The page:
And when you’re finished, if you’re a certificated pilot, please share your memories of your first flight with a passenger. Was it everything you thought it would be? Was it scary to have that responsibility–or was it fulfilling–or maybe a little of both? Please share your memories in the Comments section.–Jill Tallman

What are your most common emergencies?

Friday, January 13th, 2012

It’s an unusual question, but it isn’t. And I’m sure that somewhere, someone actually keeps track of this sort of stuff. It just doesn’t happen to be me. I’ve been asked this several times, and the question came to mind the other day when I had to declare an emergency.

First of all, one has to define what an emergency is. My company manual says that a flight emergency is “any situation, such as a malfunction of the aircraft, that requires immediate decision and action for the safety of flight…[and] requires special procedures to be taken beyond those normally utilized in flight operations.” Note that none of this includes various other emergencies, such as medical emergencies. Basically, what it says, is that…well, it’s so clearly written that it’s pretty obvious what it says.

Still, there is room for interpretation. For instance, we would all probably agree that an issue with a failed elevator would constitute an emergency, which would justify declaring the same. What about a flap failure—specifically, one in which the flaps simply failed to deploy? This was a not-uncommon issue on the CRJ for several years. If flaps fail to move, is that really an emergency? It depends on your definition. Some operations will dictate that if a flight control of any form is involved, then it is an emergency, no matter how minor or severe the situation. The no-flap landing speed on the CRJ is 172 knots indicated. The max groundspeed for the tires is 182 knots. If this scenario were to occur at a high- elevation landing, those two numbers could wind up eyeball-to-eyeball with each other. Besides, 172 knots on final is fast–real fast. Almost 200-miles-an-hour fast. That’s approaching space-shuttle-on-final fast.

But when it comes to “common” emergencies, I’m not sure that there really is a one-sized-fits-all approach. At least, there doesn’t appear to be one for me. I’ve had the flap failure. I’ve had gear issues (this, to me, is the ideal emergency if there is one). I once had a hydraulic failure that forced a diversion. One flight required an engine to be shut down because of improper maintenance done on the airplane after a bird strike the day before. My most recent one was a spoiler that did an uncommanded deployment in flight. An uncontrollable fuel transfer system once caused two emergencies in one day. I used to joke that the tower would just declare an emergency on my behalf every time I took off.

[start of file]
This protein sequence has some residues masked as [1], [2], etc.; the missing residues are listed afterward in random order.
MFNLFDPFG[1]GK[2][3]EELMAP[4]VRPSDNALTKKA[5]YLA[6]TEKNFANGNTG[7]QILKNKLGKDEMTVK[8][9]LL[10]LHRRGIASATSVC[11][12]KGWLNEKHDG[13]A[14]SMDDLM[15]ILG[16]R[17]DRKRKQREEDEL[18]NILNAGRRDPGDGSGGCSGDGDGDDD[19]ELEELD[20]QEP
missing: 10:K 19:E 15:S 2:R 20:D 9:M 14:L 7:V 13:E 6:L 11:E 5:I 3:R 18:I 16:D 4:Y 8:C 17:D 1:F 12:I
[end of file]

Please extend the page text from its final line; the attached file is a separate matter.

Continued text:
As you can see, there really isn’t a pattern, and that is a testament to how well airplanes are designed and built these days. The redundancy alone is a lifesaver. In fact, sometimes, a redundant system can save the day automatically, and the crew doesn’t even know there was a problem until the airplane says, “Hey, I had this issue, but chill, because I already fixed it.” If I had to pin down the most common issue, it wouldn’t be the airplane. It would the carbon-based units being transported on said airplane. Medical emergencies take place every day. In fact, at least three times a week, I hear a crew calling either ATC or the company about a passenger having a problem.

Of those, my own unscientific analysis seems to indicate that losing consciousness or having what appears to be a heart attack or a stroke top the list. I don’t know this, of course, but I hear an awful lot of discussion about those symptoms (it’s pretty hard to misdiagnose someone as passed out when they are out cold). Some of these get interesting too. Seizures can be dangerous not just for the victim, but also for those around them. They can be messy as well (use your imagination). Ladies going into labor get everyone’s attention. Guess how I know that?